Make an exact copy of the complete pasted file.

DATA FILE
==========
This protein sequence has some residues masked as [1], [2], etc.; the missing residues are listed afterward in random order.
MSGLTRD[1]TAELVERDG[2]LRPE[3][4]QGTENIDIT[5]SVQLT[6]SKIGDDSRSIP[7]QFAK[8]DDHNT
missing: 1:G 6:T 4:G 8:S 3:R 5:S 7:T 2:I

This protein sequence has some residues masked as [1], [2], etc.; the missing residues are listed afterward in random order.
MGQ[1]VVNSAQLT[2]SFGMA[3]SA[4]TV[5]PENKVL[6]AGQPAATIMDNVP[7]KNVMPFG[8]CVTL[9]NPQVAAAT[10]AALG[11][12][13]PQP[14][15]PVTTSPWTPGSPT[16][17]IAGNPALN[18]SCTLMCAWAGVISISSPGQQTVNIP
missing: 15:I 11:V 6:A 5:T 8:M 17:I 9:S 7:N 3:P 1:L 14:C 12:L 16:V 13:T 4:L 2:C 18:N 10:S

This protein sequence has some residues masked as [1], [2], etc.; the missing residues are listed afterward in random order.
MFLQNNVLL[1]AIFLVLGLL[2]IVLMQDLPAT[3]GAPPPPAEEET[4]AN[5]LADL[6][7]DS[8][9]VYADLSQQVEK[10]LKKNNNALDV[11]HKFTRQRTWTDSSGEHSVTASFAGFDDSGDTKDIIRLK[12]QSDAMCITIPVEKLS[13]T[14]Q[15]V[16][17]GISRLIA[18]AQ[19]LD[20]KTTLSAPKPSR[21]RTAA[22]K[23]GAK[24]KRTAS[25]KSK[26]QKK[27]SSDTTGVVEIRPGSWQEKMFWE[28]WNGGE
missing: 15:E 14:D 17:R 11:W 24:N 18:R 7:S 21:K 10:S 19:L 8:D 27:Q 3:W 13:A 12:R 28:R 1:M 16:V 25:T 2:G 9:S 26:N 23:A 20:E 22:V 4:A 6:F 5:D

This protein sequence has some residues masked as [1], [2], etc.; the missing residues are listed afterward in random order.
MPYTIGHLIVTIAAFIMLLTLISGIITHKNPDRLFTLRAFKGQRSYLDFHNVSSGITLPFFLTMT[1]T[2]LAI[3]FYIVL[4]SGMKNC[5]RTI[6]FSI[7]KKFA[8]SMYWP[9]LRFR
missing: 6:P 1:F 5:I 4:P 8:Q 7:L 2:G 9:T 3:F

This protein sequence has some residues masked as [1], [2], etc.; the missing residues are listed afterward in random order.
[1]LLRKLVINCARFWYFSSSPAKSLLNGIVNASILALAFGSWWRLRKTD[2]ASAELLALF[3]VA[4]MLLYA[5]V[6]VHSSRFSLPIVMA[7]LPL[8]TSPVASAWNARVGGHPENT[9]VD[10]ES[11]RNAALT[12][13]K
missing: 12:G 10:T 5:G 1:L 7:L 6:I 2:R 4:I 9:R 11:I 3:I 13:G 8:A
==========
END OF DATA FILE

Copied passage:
This protein sequence has some residues masked as [1], [2], etc.; the missing residues are listed afterward in random order.
MSGLTRD[1]TAELVERDG[2]LRPE[3][4]QGTENIDIT[5]SVQLT[6]SKIGDDSRSIP[7]QFAK[8]DDHNT
missing: 1:G 6:T 4:G 8:S 3:R 5:S 7:T 2:I

This protein sequence has some residues masked as [1], [2], etc.; the missing residues are listed afterward in random order.
MGQ[1]VVNSAQLT[2]SFGMA[3]SA[4]TV[5]PENKVL[6]AGQPAATIMDNVP[7]KNVMPFG[8]CVTL[9]NPQVAAAT[10]AALG[11][12][13]PQP[14][15]PVTTSPWTPGSPT[16][17]IAGNPALN[18]SCTLMCAWAGVISISSPGQQTVNIP
missing: 15:I 11:V 6:A 5:T 8:M 17:I 9:S 7:N 3:P 1:L 14:C 12:L 16:V 13:T 4:L 2:C 18:N 10:S

This protein sequence has some residues masked as [1], [2], etc.; the missing residues are listed afterward in random order.
MFLQNNVLL[1]AIFLVLGLL[2]IVLMQDLPAT[3]GAPPPPAEEET[4]AN[5]LADL[6][7]DS[8][9]VYADLSQQVEK[10]LKKNNNALDV[11]HKFTRQRTWTDSSGEHSVTASFAGFDDSGDTKDIIRLK[12]QSDAMCITIPVEKLS[13]T[14]Q[15]V[16][17]GISRLIA[18]AQ[19]LD[20]KTTLSAPKPSR[21]RTAA[22]K[23]GAK[24]KRTAS[25]KSK[26]QKK[27]SSDTTGVVEIRPGSWQEKMFWE[28]WNGGE
missing: 15:E 14:D 17:R 11:W 24:N 18:R 7:S 21:K 10:S 19:L 8:D 27:Q 3:W 13:A 12:R 28:R 1:M 16:V 25:T 2:G 9:S 26:N 23:A 20:E 22:V 4:A 6:F 5:D

This protein sequence has some residues masked as [1], [2], etc.; the missing residues are listed afterward in random order.
MPYTIGHLIVTIAAFIMLLTLISGIITHKNPDRLFTLRAFKGQRSYLDFHNVSSGITLPFFLTMT[1]T[2]LAI[3]FYIVL[4]SGMKNC[5]RTI[6]FSI[7]KKFA[8]SMYWP[9]LRFR
missing: 6:P 1:F 5:I 4:P 8:Q 7:L 2:G 9:T 3:F

This protein sequence has some residues masked as [1], [2], etc.; the missing residues are listed afterward in random order.
[1]LLRKLVINCARFWYFSSSPAKSLLNGIVNASILALAFGSWWRLRKTD[2]ASAELLALF[3]VA[4]MLLYA[5]V[6]VHSSRFSLPIVMA[7]LPL[8]TSPVASAWNARVGGHPENT[9]VD[10]ES[11]RNAALT[12][13]K
missing: 12:G 10:T 5:G 1:L 7:L 6:I 2:R 4:I 9:R 11:I 3:I 13:G 8:A